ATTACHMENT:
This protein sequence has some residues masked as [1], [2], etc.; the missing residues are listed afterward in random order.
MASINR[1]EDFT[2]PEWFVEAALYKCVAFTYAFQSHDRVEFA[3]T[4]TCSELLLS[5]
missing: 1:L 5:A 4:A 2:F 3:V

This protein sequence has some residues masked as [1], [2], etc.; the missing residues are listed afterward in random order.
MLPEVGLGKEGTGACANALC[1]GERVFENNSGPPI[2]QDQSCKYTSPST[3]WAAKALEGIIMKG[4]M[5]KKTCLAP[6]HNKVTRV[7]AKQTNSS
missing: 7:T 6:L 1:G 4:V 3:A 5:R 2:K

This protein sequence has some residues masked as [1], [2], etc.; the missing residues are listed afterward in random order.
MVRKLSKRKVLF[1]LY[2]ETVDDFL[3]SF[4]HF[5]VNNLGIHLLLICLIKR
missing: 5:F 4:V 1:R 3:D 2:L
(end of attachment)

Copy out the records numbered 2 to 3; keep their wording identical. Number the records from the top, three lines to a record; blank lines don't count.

This protein sequence has some residues masked as [1], [2], etc.; the missing residues are listed afterward in random order.
MLPEVGLGKEGTGACANALC[1]GERVFENNSGPPI[2]QDQSCKYTSPST[3]WAAKALEGIIMKG[4]M[5]KKTCLAP[6]HNKVTRV[7]AKQTNSS
missing: 7:T 6:L 1:G 4:V 3:A 5:R 2:K

This protein sequence has some residues masked as [1], [2], etc.; the missing residues are listed afterward in random order.
MVRKLSKRKVLF[1]LY[2]ETVDDFL[3]SF[4]HF[5]VNNLGIHLLLICLIKR
missing: 5:F 4:V 1:R 3:D 2:L